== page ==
Wednesday, January 16, 2008

I have shared examples of what I consider to be thoughtful and articulate student writing. In the spirit of fairness, I now offer some less stellar examples of what our (otherwise brilliant) students (occasionally) write.

Someone didn't study for the vocab quiz:
What a debris I saw!
Don't decisive your money.
Please dehydrate my shirts.
Do you have the skill of deliberately?
What a den guy!

I appreciate the humorous sentences on quizzes in part because they're easy to grade: Wrong. X. No. Nice try. O.

Then there are the essays. In addition to marking spelling and grammar mistakes, I also try to help students rephrase awkward sentences. But some sentences are so frustrating and downright confusing that I want to bang my head on the table. If I find a sentence impossible to decode, I'm left with the following arsenal of (slightly more) polite reinterpretations of "ACK!" and "HUH?" and "What the hell is this supposed to mean?!": Rewrite. ?. Unclear. Fix. What do you mean? I don't understand? Vague.

The most recent offender:
People are getting more selfish when they become more personal than before. Only concern is about them and their families. To adjust to the society, people usually use nomination to succeed in their lives. That explains how people think their siblings important. Birth order is magnitudinous factor of deciding who they are. By birth order, people have different responsibilities and roles, however, it does not only relate on it. Cultural factors and environmental factors influence people to build up their identities, and egos.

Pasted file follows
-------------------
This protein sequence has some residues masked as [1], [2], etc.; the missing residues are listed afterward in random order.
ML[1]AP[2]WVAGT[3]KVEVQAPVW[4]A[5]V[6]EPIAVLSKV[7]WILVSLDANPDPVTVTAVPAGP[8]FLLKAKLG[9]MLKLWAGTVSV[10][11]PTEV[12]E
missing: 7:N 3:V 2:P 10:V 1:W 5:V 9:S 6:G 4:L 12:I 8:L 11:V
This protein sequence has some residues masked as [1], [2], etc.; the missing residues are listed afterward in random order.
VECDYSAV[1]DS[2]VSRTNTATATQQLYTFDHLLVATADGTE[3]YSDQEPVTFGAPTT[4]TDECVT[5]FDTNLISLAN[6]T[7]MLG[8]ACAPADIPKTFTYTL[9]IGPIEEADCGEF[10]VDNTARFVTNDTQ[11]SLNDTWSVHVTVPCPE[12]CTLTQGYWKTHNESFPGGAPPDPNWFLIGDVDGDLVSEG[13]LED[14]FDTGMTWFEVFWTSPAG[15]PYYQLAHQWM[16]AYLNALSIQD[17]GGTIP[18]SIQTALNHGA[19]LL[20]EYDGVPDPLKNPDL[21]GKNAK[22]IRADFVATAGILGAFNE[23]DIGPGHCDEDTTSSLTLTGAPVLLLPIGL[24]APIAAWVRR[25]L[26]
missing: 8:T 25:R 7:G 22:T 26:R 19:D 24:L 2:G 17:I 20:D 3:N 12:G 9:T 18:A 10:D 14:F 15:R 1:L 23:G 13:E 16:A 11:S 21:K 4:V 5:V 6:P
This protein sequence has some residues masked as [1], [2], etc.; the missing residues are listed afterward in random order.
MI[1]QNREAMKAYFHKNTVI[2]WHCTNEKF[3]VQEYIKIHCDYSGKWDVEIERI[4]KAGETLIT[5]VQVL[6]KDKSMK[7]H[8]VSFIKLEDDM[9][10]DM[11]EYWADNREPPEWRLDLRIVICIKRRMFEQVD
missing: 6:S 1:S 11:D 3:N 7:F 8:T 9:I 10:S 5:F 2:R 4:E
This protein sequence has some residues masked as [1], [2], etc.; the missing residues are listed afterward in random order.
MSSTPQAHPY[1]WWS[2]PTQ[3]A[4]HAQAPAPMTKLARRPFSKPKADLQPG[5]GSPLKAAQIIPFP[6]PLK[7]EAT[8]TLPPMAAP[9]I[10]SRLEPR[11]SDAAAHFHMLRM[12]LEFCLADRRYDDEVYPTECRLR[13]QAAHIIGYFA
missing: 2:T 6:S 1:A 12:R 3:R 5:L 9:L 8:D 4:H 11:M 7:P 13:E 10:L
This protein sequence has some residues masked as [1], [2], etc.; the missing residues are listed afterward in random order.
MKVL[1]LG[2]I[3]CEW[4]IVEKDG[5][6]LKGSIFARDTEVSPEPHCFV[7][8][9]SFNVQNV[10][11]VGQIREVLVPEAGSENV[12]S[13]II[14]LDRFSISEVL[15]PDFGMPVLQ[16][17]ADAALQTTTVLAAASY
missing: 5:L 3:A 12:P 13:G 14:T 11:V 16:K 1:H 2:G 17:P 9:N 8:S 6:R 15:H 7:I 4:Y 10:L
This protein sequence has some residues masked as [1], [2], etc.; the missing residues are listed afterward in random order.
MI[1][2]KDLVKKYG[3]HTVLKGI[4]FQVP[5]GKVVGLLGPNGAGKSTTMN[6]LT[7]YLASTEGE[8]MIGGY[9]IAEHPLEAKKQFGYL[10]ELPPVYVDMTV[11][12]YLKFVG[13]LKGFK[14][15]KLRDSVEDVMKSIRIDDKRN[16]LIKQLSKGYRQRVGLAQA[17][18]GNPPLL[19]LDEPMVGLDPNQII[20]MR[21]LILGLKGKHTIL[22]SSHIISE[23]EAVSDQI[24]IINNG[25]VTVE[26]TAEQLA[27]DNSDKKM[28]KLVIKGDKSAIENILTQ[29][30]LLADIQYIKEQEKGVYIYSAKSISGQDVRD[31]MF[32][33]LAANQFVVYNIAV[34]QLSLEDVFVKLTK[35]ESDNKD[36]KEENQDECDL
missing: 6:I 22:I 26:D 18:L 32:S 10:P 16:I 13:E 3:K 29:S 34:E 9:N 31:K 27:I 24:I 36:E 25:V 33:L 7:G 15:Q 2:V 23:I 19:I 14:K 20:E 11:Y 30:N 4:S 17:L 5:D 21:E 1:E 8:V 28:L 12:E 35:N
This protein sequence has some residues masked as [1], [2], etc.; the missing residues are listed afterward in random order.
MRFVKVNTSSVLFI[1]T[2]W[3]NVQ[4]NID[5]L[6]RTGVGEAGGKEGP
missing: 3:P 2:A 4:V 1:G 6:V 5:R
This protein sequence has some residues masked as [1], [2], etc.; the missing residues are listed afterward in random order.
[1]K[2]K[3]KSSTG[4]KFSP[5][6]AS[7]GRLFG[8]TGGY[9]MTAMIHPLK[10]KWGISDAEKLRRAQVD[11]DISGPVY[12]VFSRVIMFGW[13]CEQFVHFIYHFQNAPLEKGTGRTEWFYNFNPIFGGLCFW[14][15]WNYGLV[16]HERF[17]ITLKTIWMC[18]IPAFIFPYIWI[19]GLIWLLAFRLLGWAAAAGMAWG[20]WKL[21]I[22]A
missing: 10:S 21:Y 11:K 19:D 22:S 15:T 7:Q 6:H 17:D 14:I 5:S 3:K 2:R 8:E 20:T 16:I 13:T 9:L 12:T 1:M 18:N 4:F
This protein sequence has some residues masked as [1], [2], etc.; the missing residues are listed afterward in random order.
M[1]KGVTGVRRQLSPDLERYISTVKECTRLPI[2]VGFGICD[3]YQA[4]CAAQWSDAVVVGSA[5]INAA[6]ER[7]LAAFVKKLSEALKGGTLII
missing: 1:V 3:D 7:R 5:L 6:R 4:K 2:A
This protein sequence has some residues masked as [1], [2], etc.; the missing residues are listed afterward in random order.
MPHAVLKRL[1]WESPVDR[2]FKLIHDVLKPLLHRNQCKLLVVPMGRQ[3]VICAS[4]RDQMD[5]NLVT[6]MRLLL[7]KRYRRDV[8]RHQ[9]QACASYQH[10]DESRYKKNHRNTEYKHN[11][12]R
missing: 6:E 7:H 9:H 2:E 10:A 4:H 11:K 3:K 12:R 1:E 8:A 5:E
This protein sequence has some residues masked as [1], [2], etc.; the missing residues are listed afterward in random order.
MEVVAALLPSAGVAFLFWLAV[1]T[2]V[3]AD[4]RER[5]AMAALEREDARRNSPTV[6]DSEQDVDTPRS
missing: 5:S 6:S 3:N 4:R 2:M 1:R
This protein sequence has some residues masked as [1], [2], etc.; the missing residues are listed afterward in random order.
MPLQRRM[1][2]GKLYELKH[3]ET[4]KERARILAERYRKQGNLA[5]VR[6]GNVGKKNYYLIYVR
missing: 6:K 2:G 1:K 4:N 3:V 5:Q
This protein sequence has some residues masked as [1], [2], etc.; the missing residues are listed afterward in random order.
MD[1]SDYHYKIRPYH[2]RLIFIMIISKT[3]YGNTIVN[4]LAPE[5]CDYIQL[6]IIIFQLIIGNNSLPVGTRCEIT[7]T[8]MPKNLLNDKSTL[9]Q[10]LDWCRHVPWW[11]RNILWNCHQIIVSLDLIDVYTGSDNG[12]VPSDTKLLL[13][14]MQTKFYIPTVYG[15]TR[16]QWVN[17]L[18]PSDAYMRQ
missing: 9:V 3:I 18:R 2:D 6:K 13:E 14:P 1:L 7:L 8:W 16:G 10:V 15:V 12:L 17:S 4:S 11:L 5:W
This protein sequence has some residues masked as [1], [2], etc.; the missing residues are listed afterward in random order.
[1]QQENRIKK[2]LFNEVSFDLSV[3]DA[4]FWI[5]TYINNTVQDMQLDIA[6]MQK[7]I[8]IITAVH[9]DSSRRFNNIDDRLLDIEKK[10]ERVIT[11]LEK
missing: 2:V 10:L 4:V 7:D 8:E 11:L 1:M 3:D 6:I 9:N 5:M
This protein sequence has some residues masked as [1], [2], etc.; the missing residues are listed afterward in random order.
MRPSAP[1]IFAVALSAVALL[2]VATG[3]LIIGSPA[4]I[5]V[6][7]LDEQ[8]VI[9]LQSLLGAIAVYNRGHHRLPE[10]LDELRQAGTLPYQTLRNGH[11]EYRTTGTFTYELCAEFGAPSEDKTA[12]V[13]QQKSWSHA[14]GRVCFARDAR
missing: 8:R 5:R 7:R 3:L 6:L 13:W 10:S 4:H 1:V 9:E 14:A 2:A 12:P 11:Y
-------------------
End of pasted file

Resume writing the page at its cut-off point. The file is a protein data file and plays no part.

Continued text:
Magnitudinous? Yikes.

This was the final paragraph from that same essay:
Lots of Doppelgaengers are found out so different from one another when they finally know that they were born in one body, same parents, and same biological characteristics. They get shocked that there are another people who have different identities they have. If only birth order influences people, there will be no happenings like doppelgaengers.

I just crossed out that whole paragraph. Sometimes it's better to start over.

In class (advanced writing no less), the same writer tried to explain what was important for a successful friendship: "The affordable mind is important for a friendship." Huh. And what is the affordable mind? "The affordable mind is when a person realizes the mental condition of another." Huh. And what does that mean? She finally explains that it's important for friends to be able to understand each other. Much better.


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